University of The Basque Country UPV/EHU, Bilbao Faculty of Engineering (SPAIN)
About this paper:
Appears in: EDULEARN19 Proceedings
Publication year: 2019
Pages: 1748-1755
ISBN: 978-84-09-12031-4
ISSN: 2340-1117
doi: 10.21125/edulearn.2019.0505
Conference name: 11th International Conference on Education and New Learning Technologies
Dates: 1-3 July, 2019
Location: Palma, Spain
The main goal of the Seminars in selected topics in Electromagnetic fields and waves, EMFW, is to deepen the knowledge in the structure of EMFW physics with respect to the basics acquired within the second year Telecommunication engineering course in Physics. It is accomplished by writing the seminar papers with given topic within the framework of research and application of EMFW physics. The aim here is also to give an introduction into way of writing and defending the graduation thesis. Students are grouped according to their common interest to the task. Work groups conduct an independent literature and web-based resources research to write their seminar paper and later the students defend their groups' work to the class. The final grading of a student is based on classroom presentation and defending of his/her seminar paper in front of the seminar instructor and other students on this course. Beside clearly presented seminar paper, student should answer the questions related to his work and demonstrate satisfying level of understanding of matter presented within. A 20 percent of the grade is determined by peer ratings. Students can rate other group members on specific or global items. Students can rate other groups on presentations. Having received an assignment-specific grading rubric, students are able to write toward specific goals. Instead of raising hands to poll students, a written poll assures anonymity and more accurate data. Over the last five academic courses, students have also been polled about seminars they have encountered in the Physics course. In this work we present the results of these student opinion surveys that have been an important tool for students to provide anonymous feedback at the end of each course. A series of 19 questions and the chance to add comments are designed to measure the students’ views on a series of topics about their improvement of some personal skills, the instructor support, the seminars content, and their overall seminars experience. Feedback from students is compiled at the end of each course and reports are created. This activity assists instructors in determining an effective starting point and the appropriate level of next courses seminars.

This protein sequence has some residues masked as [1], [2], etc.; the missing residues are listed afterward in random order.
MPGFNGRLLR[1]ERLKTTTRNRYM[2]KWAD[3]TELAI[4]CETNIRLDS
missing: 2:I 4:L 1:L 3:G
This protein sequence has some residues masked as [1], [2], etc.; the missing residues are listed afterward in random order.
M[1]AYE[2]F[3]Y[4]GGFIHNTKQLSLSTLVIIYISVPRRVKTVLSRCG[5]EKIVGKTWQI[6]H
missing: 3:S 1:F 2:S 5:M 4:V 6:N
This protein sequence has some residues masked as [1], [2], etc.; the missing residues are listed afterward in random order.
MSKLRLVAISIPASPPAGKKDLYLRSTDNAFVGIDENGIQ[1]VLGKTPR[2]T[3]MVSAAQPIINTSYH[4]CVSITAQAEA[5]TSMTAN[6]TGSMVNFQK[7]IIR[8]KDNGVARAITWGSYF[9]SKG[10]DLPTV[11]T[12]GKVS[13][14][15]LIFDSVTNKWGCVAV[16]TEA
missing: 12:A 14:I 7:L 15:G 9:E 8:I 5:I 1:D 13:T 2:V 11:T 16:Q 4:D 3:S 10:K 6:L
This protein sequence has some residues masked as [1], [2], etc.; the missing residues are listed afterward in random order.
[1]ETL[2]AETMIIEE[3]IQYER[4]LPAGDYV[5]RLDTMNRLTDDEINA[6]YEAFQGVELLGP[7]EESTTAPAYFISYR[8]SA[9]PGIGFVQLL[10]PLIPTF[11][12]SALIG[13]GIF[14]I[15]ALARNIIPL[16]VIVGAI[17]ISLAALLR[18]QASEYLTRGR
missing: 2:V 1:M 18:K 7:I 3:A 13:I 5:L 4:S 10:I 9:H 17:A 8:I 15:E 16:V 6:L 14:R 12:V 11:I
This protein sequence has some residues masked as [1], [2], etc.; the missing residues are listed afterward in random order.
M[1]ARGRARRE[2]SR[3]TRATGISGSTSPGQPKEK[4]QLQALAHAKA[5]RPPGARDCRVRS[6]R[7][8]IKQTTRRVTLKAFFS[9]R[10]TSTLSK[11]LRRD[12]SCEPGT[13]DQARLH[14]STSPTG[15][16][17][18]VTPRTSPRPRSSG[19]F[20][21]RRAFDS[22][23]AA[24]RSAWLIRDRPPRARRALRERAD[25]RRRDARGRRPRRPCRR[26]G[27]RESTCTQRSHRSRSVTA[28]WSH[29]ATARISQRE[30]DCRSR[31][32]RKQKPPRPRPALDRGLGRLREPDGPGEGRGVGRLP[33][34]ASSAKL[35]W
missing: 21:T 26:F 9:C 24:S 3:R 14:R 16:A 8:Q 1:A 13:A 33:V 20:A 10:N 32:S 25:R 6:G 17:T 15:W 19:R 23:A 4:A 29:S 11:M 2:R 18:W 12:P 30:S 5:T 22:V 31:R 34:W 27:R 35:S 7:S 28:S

Seminars, Physics active learning, engineering education.